Ambulatory 24-h colonic manometry in healthy humans

Satish S.C. Rao, Pooyan Sadeghi, Jennifer Beaty, Renae Kavlock, Kris Ackerson

Research output: Contribution to journalArticle

189 Scopus citations

Abstract

Our aim was to investigate motor activity of the healthy, relatively unprepared colon in the ambulatory state. Twenty-five age- and gender-matched adults had a six-sensor solid-state probe inserted into the proximal transverse colon without sedation. Subjects ambulated freely and ate standard meals. In 528 h of recording, we found a lower (P < 0.05) area under the curve during the night. Waking induced a threefold increase in motility, whereas meals induced a twofold increase. Women showed less activity (P < 0.05) in the transverse/ descending colon than men. The transverse/descending colon showed more (P < 0.05) activity than the rectosigmoid colon. Seven patterns were recognized; predominantly, they were simultaneous, propagated, or periodic bursts of 3-cycles/min (cpm) waves. A specialized propagating pressure wave with a high amplitude (>105 mmHg) and a prolonged duration (>14 s) occurred in all subjects (mean 10/day), mostly after waking, after meals, or with defecation. A 3-cpm motor activity was seen in the rectosigmoid region predominantly at night. The colon exhibits a wide spectrum of pressure activity around the clock, with gender and regional differences and circadian rhythm. This comprehensive study provides qualitative and quantitative normative data for colonic manometry.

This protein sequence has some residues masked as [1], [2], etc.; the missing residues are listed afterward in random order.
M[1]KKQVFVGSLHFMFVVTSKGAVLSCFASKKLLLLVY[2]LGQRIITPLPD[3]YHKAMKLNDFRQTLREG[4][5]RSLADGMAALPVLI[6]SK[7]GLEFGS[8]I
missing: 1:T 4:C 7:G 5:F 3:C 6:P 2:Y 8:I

Original languageEnglish (US)
Pages (from-to)G629-G639
JournalAmerican Journal of Physiology - Gastrointestinal and Liver Physiology
Volume280
Issue number4 43-4
Publication statusPublished - Apr 1 2001
Externally publishedYes

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Keywords

  • Colon
  • Motility
  • Patterns

ASJC Scopus subject areas

  • Physiology
  • Hepatology
  • Gastroenterology
  • Physiology (medical)

Cite this

Rao, S. S. C., Sadeghi, P., Beaty, J., Kavlock, R., & Ackerson, K. (2001). Ambulatory 24-h colonic manometry in healthy humans. American Journal of Physiology - Gastrointestinal and Liver Physiology, 280(4 43-4), G629-G639.